Interested in conducting applied ecological research on fungal plant pathogens? In addressing large scale issues related to water conservation and land use management? In learning about plant pathology extension in agriculture? Then you’ve come to the right place!
Graduate student positions
I am currently recruiting for a graduate student at the PhD level for Fall 2021 admission. As a common theme in all graduate projects in my lab, we study fungal pathogen ecology in order to develop integrated management methods which reduce disease losses.
Fusarium falciforme: a poorly understood pathogen of annual crops with no known management solutions
The focus on this project would be on the emerging pathogen, Fusarium falciforme, which was first identified as a severe vine decline pathogen of tomato in 2017, but has more recently been found to cause disease in diverse crops including pepper, cowpea, pumpkin, melon and possibly hemp in California. There are no known management strategies for F. falciforme although recent studies suggest that some tomato cultivars may be highly tolerant to the pathogen. We are looking for someone interested in conducting field, greenhouse and laboratory-based studies to understand F. falciforme ecology and develop integrated management tools. In this project, you can expect to collaborate with industry through our UC Davis-Tomato Seed Industry Consortium, as well and growers and farm advisors. In addition, all members of my lab are involved in the disease diagnosis services we provide to growers across the state.
Projects may include but are not limited to:
- Evaluation of wild tomato lines for potential resistance traits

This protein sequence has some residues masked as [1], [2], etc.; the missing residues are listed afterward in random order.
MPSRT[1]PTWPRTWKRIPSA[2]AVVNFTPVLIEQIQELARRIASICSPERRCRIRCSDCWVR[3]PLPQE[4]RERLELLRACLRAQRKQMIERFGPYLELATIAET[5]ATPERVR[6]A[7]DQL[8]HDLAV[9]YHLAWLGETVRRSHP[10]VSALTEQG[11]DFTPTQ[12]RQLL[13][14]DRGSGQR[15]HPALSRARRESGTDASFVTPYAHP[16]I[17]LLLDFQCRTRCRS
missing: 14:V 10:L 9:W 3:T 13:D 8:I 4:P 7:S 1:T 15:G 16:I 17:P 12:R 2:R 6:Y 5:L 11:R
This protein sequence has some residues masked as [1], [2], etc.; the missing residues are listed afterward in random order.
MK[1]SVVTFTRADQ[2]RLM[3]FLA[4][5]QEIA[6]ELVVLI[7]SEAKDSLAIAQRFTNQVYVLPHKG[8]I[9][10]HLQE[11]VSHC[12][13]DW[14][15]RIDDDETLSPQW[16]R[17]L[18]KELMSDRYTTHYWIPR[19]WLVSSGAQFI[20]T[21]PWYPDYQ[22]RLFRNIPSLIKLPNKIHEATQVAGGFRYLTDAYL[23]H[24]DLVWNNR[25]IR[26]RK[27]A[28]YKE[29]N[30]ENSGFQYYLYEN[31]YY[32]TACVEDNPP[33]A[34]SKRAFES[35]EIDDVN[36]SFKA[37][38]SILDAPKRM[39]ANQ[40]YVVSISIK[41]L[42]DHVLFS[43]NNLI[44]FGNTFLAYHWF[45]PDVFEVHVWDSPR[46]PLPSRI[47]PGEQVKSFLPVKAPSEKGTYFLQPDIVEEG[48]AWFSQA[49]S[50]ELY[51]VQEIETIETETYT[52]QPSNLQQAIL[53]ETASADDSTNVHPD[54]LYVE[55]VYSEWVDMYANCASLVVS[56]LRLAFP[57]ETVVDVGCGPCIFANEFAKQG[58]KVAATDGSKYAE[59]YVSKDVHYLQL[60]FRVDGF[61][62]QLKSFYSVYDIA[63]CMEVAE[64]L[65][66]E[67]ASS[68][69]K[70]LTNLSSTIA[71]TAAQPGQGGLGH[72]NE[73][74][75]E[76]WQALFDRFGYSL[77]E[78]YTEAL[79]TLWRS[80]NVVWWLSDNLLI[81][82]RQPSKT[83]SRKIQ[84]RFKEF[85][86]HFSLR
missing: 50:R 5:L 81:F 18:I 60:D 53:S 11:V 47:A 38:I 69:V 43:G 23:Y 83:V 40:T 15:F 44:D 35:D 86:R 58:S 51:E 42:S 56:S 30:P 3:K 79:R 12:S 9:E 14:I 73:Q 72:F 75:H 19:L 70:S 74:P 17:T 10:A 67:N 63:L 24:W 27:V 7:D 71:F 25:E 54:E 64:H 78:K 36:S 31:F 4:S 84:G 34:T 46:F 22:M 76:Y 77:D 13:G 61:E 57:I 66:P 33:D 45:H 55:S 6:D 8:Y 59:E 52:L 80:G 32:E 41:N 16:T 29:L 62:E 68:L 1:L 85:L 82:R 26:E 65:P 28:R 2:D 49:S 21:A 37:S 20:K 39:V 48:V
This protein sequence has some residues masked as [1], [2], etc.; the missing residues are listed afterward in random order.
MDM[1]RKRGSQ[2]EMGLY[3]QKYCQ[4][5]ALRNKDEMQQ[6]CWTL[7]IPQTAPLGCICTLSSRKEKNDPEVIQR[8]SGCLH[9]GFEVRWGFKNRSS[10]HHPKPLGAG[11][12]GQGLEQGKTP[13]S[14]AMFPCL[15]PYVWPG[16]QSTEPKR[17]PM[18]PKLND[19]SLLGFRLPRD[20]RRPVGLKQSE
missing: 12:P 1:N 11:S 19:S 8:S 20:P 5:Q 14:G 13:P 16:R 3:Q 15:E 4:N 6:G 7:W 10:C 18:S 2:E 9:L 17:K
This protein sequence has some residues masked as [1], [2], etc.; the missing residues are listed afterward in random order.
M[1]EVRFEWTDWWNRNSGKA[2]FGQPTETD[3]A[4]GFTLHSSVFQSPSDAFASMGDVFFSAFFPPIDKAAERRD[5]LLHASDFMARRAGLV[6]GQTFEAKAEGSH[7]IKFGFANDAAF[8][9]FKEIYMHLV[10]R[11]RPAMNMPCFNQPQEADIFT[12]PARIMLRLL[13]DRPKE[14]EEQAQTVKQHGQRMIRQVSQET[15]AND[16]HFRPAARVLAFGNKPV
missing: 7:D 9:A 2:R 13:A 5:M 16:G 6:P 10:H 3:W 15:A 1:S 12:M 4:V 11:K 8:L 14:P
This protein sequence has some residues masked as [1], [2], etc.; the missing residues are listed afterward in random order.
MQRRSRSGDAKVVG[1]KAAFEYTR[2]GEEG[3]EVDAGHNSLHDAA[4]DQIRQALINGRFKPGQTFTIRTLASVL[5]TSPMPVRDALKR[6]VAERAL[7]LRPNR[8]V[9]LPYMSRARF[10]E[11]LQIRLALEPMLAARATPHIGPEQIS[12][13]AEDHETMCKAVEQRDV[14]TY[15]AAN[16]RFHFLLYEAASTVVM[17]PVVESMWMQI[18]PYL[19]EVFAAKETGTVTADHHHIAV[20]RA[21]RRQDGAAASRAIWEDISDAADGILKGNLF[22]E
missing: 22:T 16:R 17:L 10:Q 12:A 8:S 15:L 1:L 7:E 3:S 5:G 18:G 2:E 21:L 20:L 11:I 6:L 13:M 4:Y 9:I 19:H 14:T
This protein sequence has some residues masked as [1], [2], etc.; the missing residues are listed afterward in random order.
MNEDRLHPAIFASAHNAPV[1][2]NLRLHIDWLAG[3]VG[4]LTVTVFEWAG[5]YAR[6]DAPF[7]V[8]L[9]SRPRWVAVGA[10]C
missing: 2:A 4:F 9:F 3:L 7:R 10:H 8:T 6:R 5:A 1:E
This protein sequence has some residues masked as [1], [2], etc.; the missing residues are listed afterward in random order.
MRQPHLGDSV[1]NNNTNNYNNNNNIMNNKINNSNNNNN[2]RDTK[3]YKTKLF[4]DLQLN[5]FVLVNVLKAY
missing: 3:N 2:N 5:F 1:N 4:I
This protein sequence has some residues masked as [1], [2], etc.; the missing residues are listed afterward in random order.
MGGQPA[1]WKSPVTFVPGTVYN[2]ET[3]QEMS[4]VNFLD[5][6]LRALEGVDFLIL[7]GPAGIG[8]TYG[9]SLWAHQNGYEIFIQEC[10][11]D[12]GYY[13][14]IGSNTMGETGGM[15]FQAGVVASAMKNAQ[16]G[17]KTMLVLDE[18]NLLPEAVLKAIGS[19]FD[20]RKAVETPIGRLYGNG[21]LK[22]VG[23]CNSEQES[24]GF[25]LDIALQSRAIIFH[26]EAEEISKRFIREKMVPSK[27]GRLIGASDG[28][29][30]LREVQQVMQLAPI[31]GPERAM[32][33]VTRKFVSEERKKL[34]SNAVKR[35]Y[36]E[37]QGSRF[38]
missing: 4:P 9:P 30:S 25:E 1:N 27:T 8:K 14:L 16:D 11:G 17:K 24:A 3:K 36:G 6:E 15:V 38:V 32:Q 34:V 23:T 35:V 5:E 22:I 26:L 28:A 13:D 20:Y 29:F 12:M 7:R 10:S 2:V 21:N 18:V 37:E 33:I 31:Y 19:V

- Understanding the basis for tomato tolerance, for development of tolerance screening methods
- Evaluating cultivar tolerance of other susceptible hosts including pumpkin, muskmelon and pepper
- Understanding the role of pathogen toxins in virulence and symptom expression
- Understanding the role of root wounding in pathogen infection biology and the relative role of insects and physical wounding in disease epidemiology
- Elucidating the symptomatic and asymptomatic host range of F. falciforme in crops and weeds
- Evaluating rotation cash and cover crops for pathogen-enhancing and suppressing effects
To discuss specific research opportunities in the lab, contact me at email@example.com.
Please include some details on your background and specific research areas you might be interested in.
As the applicant pool is often highly competitive, I strongly recommend that prospective students contact me between July and September, prior to submitting their application. I’m looking for someone with least two years previous research experience; at least one year of professional experience beyond the baccalaureate is strongly preferred.
I highly advise you to also contact members of my lab, to calibrate whether my mentoring style will be a fit.
I am always open to assist prospective students in preparing applications for fellowship or scholarship programs (eg., NSF GRFP, EPA-STAR), if you are interested in seeking your own funding.
We are always looking for motivated undergraduate research assistants and interns. It is typical for undergraduates to start in our lab in technical capacity for one or more quarters (working either for credit or paid) in order to learn the ropes, and then transition to an internship project in a subsequent quarter. Please email me if you are interested in working in the lab: firstname.lastname@example.org
If you are currently an undergraduate or graduate student at UC Davis and interested in disease diagnostics, I offer diagnostics internships to train students in the process of differential diagnosis for plant diseases. Internships are available in spring, summer and fall quarter. Contact me for more information; in your email, indicate that you are interested in a diagnostics internship: email@example.com.